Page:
This “rule” also ignores the sort of tragedy in which it is precisely the main character’s refusal to change his/her opinions or course of action that brings about his/her downfall. Scarlett O’Hara in Gone With The Wind remains self-centered and convinced that she’ll get her own way, even after Rhett walks out on her on the last page. In George Bernard Shaw’s original version of Pygmalion, Henry Higgins’ refusal to change results in the loss of the woman he has come to love (audience reaction made him change the ending). And finally, the “must change” idea ignores the sort of story in which the protagonist is sorely tempted to betray something – whether that’s a person, a country, or a set of personal values – and resists.

Looking at it another way, there are four paths that a protagonist can take:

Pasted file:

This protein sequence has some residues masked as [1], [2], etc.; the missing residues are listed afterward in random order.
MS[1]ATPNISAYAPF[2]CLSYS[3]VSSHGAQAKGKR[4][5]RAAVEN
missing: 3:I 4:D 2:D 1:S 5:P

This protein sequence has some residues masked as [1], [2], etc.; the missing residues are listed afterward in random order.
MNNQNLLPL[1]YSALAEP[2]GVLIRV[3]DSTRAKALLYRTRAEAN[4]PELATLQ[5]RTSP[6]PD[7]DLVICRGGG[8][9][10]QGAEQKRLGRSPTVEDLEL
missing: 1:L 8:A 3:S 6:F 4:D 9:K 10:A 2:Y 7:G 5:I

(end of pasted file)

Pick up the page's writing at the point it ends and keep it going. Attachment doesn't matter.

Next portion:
1. The protagonist changes for the better
  2. The protagonist changes for the worse
  3. The protagonist refuses to change, which is the Right Thing To Do
  4. The protagonist refuses to change, which is the Wrong Thing To Do

If you really want to be thorough, you can add two more, in which the change or refusal to change is ambiguous as to whether it is the Right Thing or the Wrong Thing, or is Right on one level, even though it is Wrong on another. For example: The protagonist is a rigidly principled politician, who up to the climax has refused all attempts at bribes or influence…and who is faced with a choice: give up his/her principles and do a favor for a corrupt corporation, and they will make a contribution to the local children’s hospital that will save it, or continue to refuse to compromise his/her personal principles by doing the favor, and let the hospital go under. Whichever decision the protagonist makes is “the right thing” in one way and “the wrong thing” in another; it’s up to the author to show the reader which is which in this particular story situation.